The collapse of civilisation and the natural world is on the horizon, Sir David Attenborough has told the UN climate change summit in Poland.
The naturalist was chosen to represent the world’s people in addressing delegates of almost 200 nations who are in Katowice to negotiate how to turn pledges made in the 2015 Paris climate deal into reality.
More than 130,000 homeless children will be living in temporary accommodation over the festive period in Britain, the equivalent of five youngsters in every school, according to estimates by the homelessness charity Shelter.
Nearly 10,000 of those will wake up on Christmas Day in bed and breakfasts, hotels or hostels where in many cases their family will have been put up in a single room, sharing bathrooms and kitchens with other residents.
More than 500,000 British workers have been swept into working poverty over the past five years, according to a report that shows the number of people with a job but living below the breadline has risen faster than employment.
In the latest sign that the link between entering work and making ends meet has become increasingly frayed in 21st-century Britain, the Joseph Rowntree Foundation (JRF) said that the number of workers in poverty hit 4 million last year, meaning about one in eight in the economy are now classified as working poor.
The schools watchdog Ofsted has delivered a damning indictment of the education of children with special educational needs and disabilities (SEND), warning that provision is “disjointed and inconsistent”, with thousands missing out on vital support to which they are entitled.
In her second annual report as chief inspector of England’s schools, Amanda Spielman drew attention to the plight of pupils with SEND, warning that diagnoses were taking too long, were often inaccurate and mental health needs were not supported sufficiently.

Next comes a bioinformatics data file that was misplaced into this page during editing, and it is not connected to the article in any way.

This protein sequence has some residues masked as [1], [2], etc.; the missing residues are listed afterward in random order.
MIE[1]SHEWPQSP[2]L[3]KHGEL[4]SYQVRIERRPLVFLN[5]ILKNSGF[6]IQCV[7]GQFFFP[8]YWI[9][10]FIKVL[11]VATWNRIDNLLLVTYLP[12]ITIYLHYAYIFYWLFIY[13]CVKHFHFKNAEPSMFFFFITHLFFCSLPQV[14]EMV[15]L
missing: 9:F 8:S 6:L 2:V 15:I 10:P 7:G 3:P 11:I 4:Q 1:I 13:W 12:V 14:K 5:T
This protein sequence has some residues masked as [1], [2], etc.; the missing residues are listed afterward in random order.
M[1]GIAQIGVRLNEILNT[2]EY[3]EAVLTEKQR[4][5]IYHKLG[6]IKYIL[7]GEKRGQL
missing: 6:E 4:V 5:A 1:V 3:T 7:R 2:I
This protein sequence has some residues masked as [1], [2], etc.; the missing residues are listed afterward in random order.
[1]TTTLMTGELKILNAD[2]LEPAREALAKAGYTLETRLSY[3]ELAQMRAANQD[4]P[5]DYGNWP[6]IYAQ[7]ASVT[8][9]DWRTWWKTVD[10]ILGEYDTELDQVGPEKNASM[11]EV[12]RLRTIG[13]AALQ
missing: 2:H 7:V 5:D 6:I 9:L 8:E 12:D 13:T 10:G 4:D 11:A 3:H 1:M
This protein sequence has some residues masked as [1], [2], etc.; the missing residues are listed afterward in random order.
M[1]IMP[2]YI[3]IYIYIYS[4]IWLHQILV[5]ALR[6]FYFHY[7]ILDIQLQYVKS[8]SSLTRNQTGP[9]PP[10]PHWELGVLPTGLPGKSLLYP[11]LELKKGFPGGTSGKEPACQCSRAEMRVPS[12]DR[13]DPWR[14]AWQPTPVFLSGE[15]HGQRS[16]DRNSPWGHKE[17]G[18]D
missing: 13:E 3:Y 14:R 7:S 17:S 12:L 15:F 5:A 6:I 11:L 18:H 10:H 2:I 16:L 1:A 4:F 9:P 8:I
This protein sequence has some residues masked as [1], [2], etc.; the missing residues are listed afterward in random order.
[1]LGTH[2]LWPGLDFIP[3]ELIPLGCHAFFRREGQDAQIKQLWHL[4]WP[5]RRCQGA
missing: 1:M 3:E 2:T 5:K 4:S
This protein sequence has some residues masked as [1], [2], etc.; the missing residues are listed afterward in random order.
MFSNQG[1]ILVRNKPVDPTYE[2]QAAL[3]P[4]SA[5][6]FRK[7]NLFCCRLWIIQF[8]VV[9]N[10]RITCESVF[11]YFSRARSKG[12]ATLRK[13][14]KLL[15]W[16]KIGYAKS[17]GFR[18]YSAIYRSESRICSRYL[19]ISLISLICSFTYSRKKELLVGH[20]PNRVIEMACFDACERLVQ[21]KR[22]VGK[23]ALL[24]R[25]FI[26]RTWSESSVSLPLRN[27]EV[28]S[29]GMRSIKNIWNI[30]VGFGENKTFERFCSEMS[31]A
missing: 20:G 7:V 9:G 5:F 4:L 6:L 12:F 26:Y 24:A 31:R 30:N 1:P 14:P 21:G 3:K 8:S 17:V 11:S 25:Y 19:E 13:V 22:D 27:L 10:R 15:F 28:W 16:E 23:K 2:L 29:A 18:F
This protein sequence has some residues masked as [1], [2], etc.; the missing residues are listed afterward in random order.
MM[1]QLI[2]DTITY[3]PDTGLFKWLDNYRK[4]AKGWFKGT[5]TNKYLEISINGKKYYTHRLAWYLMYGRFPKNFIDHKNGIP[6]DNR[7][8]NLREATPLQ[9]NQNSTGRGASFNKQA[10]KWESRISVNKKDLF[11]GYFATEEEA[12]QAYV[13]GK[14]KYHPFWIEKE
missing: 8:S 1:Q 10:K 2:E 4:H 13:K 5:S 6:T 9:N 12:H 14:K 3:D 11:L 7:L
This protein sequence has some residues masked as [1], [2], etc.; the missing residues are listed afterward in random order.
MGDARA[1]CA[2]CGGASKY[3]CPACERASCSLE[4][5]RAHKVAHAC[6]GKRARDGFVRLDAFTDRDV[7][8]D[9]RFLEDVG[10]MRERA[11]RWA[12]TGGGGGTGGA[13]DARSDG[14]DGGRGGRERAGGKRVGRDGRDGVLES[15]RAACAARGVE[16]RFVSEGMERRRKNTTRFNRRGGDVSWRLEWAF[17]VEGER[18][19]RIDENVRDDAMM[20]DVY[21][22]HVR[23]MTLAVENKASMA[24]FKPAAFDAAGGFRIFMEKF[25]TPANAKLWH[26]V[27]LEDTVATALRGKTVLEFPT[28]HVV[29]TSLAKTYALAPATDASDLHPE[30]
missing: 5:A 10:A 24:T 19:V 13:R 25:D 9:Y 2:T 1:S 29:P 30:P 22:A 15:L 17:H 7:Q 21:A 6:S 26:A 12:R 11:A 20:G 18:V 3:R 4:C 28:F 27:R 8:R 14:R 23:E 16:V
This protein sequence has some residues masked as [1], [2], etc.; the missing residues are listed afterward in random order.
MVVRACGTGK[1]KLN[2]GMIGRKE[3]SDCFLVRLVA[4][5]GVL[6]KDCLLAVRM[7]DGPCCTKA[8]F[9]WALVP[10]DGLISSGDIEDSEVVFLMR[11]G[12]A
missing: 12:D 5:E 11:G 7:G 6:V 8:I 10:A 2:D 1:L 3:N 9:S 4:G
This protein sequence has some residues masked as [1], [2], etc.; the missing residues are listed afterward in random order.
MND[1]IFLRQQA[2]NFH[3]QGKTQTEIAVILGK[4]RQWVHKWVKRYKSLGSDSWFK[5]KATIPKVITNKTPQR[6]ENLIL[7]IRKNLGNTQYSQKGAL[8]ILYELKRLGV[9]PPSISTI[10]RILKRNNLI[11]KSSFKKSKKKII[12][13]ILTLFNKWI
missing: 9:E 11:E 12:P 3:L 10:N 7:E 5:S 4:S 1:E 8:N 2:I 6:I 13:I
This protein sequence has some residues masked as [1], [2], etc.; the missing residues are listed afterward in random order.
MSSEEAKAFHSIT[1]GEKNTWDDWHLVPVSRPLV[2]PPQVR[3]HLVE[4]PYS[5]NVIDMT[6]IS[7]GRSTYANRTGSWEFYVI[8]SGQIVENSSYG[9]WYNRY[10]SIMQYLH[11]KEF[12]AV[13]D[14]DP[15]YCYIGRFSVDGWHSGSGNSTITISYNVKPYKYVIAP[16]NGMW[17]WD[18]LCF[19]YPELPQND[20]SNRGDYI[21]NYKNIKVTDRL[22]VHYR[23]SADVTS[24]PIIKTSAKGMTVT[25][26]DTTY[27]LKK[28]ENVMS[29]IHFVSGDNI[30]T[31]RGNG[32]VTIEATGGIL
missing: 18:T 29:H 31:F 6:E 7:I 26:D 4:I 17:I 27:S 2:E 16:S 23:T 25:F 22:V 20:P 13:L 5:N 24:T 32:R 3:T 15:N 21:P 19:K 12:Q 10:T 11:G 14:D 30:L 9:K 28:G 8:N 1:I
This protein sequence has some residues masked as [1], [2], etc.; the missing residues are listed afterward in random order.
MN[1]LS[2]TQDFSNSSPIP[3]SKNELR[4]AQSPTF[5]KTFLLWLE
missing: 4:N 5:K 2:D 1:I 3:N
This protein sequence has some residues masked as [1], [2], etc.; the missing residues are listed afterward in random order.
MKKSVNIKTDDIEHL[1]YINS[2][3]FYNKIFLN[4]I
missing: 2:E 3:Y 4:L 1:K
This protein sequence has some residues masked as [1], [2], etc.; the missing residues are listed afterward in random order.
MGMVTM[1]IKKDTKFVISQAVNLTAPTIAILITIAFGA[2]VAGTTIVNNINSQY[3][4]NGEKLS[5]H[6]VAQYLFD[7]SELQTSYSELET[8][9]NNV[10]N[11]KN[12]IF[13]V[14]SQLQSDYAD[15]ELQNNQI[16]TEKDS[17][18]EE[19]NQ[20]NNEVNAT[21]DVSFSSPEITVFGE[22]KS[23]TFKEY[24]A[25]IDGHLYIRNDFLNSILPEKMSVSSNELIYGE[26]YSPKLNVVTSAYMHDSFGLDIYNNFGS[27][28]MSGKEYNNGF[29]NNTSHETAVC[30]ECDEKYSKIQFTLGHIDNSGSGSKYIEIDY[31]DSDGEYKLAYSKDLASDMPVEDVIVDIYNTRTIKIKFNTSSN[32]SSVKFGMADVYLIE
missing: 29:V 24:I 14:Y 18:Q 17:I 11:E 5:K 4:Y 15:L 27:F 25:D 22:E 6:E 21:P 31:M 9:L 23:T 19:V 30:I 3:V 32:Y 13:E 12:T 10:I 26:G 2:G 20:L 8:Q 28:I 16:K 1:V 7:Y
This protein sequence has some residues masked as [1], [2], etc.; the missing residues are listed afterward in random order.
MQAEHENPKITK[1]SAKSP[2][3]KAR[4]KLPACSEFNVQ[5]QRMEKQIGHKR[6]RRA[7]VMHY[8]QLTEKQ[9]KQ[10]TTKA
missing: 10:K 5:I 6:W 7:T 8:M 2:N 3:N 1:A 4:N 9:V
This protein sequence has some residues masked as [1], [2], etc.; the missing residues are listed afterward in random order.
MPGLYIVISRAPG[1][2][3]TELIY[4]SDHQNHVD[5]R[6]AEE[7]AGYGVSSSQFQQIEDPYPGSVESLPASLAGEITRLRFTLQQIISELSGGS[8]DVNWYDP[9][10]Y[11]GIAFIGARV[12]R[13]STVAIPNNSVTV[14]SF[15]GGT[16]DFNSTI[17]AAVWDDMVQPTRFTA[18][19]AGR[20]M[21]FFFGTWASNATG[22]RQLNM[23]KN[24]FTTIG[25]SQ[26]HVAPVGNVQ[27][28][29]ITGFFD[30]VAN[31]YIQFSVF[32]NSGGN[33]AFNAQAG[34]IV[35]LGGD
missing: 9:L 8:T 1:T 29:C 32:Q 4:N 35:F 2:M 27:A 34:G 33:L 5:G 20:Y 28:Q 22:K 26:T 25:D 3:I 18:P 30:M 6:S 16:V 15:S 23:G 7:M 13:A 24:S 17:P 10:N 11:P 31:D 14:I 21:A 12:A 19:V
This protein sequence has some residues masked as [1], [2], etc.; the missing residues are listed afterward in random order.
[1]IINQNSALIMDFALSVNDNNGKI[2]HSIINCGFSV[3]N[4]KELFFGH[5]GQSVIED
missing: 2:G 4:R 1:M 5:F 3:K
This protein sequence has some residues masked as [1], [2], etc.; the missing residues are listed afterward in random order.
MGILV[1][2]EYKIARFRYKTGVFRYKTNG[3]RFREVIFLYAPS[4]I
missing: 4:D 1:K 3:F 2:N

Cuts to public services and benefits that disproportionately affect the least well-off, single parents and disabled people put the government in breach of its human rights obligations, a study for the UK equalities watchdog has found.
Echoing the recent findings of the UN special rapporteur on extreme poverty, Philip Alston, the study concluded the scale of the cuts and their lopsided impact on the most disadvantaged were a policy choice, rather than inevitable.
Britain crashing out of the European Union without a deal would trigger a deep and damaging recession with worse consequences for the UK economy than the 2008 financial crisis, the Bank of England has warned.
Air pollution cuts the average lifespan of people around the globe by almost two years, analysis shows, making it the single greatest threat to human health.
The research looked at the particulate pollution produced by the burning of fossil fuels by vehicles and industry. It found that in many parts of the worst-affected nations – India and China – lifespans were being shortened by six years.
Theresa May is to travel to Brussels on Wednesday evening to finalise the Brexit deal in a meeting with the European commission president, Jean-Claude Juncker.
With talk of a backbench coup against the prime minister fizzling out, No 10 said the prime minister would head for discussions with Juncker “as part of the ongoing negotiations over the future framework”.
Councils spent more than £160m last year on taxis and private hire vehicles to transport children with special educational needs and disabilities (SEND) to and from school, according to a survey seen exclusively by the Guardian.
England’s county councils are warning that rising demand for SEND services is “creating budget risks” for local authorities, with school transport costs for children with special needs up by as much as 45% in some areas in the last four years.